Spelt grain is easy to find at health food stores. Ovid wrote pure offerings were desired even if small, so organic would be best even if it’s very little. Homemade incense with salt (if no one has asthma, etc), milk, wine and honey – we know these are traditional Roman offerings for the rite. Flowers and early spring fruit (like strawberries) I personally believe would be appreciated but only if in season. It never has made sense to me to pretend that there’s flowers and seeds outside at a spring equinox ritual and then leave the building to find 2 feet of snow. (Please never buy flowers unless from a source you know, as the pesticides sprayed on them are at extremely high levels. Pesticides used on nonedibles like flowers and cotton for fabric are responsible for more dangerous endocrine disruptors than food cultivation because so many more toxic chemicals are allowed to be used.)
I quite enjoy ritual theater, something missing from much of today’s ceremonies. If you have a chance to reenact the return of the spring Goddess from the Underworld (even if the person “being Her” is not possessed or able to aspect), giving your offerings to someone in Her mask and garb can be very powerful. Watching a group of women in white dramatically search for Her with sounds, lights, and props can become engrossing. The Romans had theaters at many sanctuaries and many Celts would not be unfamiliar with plays about mythology.
(Steel Bars, Sacred Waters has a lot of information about the drinks, foods, ways of sitting at a feast, instruments, clothing, decor, language, fabrics, shrines and more used in traditional Celtic rituals in different places and times. If starting with the circular procession, I would enter from the southwest to face a shrine in the northeast, especially if you are basing your tradition on Brythonic culture or a culture near Britain. You could dance around a wooden pole carved into a female shape with glass eyes wearing a torc if you want a more northern Gaulish experience. The book provides more.)
If you are alone, you can still use any ritual structure in the book and make your offerings. If you want to visualize being at the ancient ceremonies described, go for it! Depending on the weather you may want to practice mindfulness meditation outside with the changes in the season.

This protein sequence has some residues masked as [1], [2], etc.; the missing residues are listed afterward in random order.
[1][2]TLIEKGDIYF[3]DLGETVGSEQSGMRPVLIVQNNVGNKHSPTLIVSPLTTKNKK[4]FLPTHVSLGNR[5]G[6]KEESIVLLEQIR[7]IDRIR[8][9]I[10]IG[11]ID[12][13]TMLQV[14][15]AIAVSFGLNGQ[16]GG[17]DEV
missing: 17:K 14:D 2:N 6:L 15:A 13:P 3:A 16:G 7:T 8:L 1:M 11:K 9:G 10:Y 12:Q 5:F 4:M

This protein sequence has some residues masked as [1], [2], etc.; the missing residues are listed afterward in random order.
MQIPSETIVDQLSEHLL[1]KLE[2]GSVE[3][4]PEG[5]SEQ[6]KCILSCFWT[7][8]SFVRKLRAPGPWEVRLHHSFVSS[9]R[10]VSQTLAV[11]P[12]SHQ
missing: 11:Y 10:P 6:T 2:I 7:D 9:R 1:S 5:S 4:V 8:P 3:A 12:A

I’ve often thought it was a good time for healing rituals involving rape, as Persephone was kidnapped and raped by Hades. She returns not as Kore the child girl, but as Queen of the Underworld with Her compassion for the dead. Rape recovery often involves “dead” parts of us returning to life, many terrified or enraged, and we need that compassion of the Queen of the Underworld. And as Persephone reemerges to Her old life, She’s changed but has great power and wisdom. Our lives may stop during recovery from trauma, but we will rejoin the world, just in a healthier, more whole way.
Your only ritual obstacle might be (if like me) you also have a strong relationship with the Anglo-Saxon Goddess Eostre, also honored on the full moon of April after the spring equinox!
Alfayé, Silvia, Contexts of Cult in Hispania Celtica, Cult in Context: Reconsidering Ritual in Archaeology, Barrowclough, D.A., & Malone, C. (eds), Oxbow, Oxford (2007)
Arenas, Jesús Alberto, Celtic divine names in the Iberian Peninsula: towards a territorial analysis, Celtic Religion Across Time and Space, Junta de Comunidades de Castilla-La Mancha (2010)
Bernstein, Francis, Classical Living: Reconnecting with the Rituals of Ancient Rome. Harper Collins e-books (2000)
Cunliffe, Barry, The Ancient Celts. Oxford University Press (1997)
Haussler, Ralph, How to identify Celtic religion(s) in Roman Britain and Gaul, Divinidades indigenas em analise, J. d’Encarnacao (ed), (2008)
Haussler, Ralph, Interpretatatio Indigena: Re-Inventing Local Cults in a Global World, Mediterraneo Antico, xv, 1-2 (2012)
MacCulloch, J. A., The Religion of the Ancient Celts. Public Domain (1911)
Nova Roma, http://www.novaroma.org/nr/Roman_religion
Pedreño, Juan Carlos Olivares, Celtic Gods of the Iberian Peninsula, Guimarães, Portugal: E-Keltoi: Journal of Interdisciplinary Celtic Studies (2005)
Prosper, Blanca Maria, Celtic and non-Celtic Divinities from Hispania, The Journal of Indo-European Studies, Vol. 43, #1&2 (2015)
Sjoestedt, Marie-Louise, translated by Myles Dillon, Celtic Gods and Heroes. Dover (2000)
Viducus Brigantici filius, Deo Mercurio, http://www.deomercurio.be/en/